The U.S. Army units that carried out the high-risk raid spent two hours inside the ISIS leader’s compound gathering and removing intelligence materials; national security correspondent Jennifer Griffin reports from the Pentagon.
A day after President Trump announced that a U.S. military raid had resulted in the death of Islamic State (ISIS) leader Abu Bakr al-Baghdadi, Democratic presidential candidate Joe Biden made a point of not giving the commander-in-chief any credit for the mission.
In a lengthy and scathing statement, the former vice president, a front-runner for the 2020 Democratic presidential nomination, claimed that the raid happened in spite of — not because of — Trump.
“I’m glad President Trump ordered the mission. But as more details of the raid emerge, it’s clear that this victory was not due to Donald Trump’s leadership. It happened despite his ineptitude as commander-in-chief,” Biden said Monday.
Biden – who has touted his own national security expertise, stemming from eight years as vice president and long service on the Senate Foreign Relations Committee – praised the mission to take out the ISIS leader, saying “the successful operation to take Abu Bakr al-Baghdadi off the battlefield was a win for American national security. And it’s an important reminder of the skill and commitment of our military, intelligence, and national security professionals. They are beyond compare.”
But while Biden has long praised former President Barack Obama’s command over the raid that killed Al Qaeda leader Usama bin Laden, he gave Trump no credit for the al-Baghdadi mission. Biden said Trump’s sudden troop pullback from northern Syria and other factors had actually complicated the operation.
He said “it’s been reported that Trump’s reckless decision to withdraw our troops from northern Syria forced the planning for the mission to be accelerated and the timeline compressed. His erratic behavior made it harder and more dangerous for the special forces carrying it out. And they had to fly through territory that is now hostile to the U.S., taking fire along the way—including territory we controlled just weeks ago.”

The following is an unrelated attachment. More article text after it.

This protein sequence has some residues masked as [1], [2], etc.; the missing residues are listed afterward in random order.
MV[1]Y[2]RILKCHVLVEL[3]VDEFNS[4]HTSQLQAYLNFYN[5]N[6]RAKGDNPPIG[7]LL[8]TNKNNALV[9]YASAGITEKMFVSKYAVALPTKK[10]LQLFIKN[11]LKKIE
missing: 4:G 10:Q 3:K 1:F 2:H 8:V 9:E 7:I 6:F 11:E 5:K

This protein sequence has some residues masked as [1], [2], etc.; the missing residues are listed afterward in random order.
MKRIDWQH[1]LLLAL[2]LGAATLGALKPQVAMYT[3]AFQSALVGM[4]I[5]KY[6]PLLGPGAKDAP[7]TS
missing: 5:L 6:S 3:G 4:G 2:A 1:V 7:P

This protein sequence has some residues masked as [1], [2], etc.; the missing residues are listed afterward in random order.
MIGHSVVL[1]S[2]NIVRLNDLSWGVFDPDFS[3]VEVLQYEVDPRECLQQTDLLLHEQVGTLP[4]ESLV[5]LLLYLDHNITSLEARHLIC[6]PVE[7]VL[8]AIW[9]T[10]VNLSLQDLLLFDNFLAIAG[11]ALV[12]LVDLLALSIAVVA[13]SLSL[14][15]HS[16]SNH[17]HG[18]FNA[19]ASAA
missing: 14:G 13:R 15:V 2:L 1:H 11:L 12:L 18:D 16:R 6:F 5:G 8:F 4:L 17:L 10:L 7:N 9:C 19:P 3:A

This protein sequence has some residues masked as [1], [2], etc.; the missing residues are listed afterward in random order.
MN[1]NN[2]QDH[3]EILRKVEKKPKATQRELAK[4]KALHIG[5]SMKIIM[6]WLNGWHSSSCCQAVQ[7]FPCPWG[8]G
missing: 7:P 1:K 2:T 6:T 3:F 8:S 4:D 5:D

Biden argued that “Trump has also made it less likely we will be able to successfully replicate a mission like this in the future. The operation leveraged a limited presence of U.S. counterterrorism capabilities in the region, which he keeps trying to dismantle.”
He added: “He has no strategy for anything. Every day that Donald Trump directs American national security is a dangerous day for the United States.”
Biden’s language on Monday was much tougher than what he said on Sunday, hours after news emerged about the raid to take out al-Baghdadi.
While congratulating the special forces and the intelligence community, Biden didn’t mention the president, save for an indirect swipe when he said “the chaos of the past few weeks in northern Syria has jeopardized years of hard work and sacrifice by American and Kurdish troops to evict ISIS from its strongholds in Syria.”
Sen. Lindsey Graham, a strong supporter of the president (though also a critic of the Syria troop withdrawal), took aim at Democrats for praising the mission but refraining from complimenting Trump. The South Carolina Republican stressed on Sunday that “this is a moment where President Trump’s worst critics should say, ‘Well done.’”
Trump’s reelection campaign communications director, Tim Murtaugh, told Fox News on Monday that “a brutal terrorist is dead and the U.S. and the world are better for it. It’s OK to be happy about that and not try to score political points the day after.”
Murtaugh added, “If you look up ‘inept’ in the dictionary you’ll see Joe Biden’s picture. After voting for the war in Iraq, Biden predicted Iraq would ‘be one of the great achievements’ of his time as vice president right before he allowed ISIS to gain a foothold there.”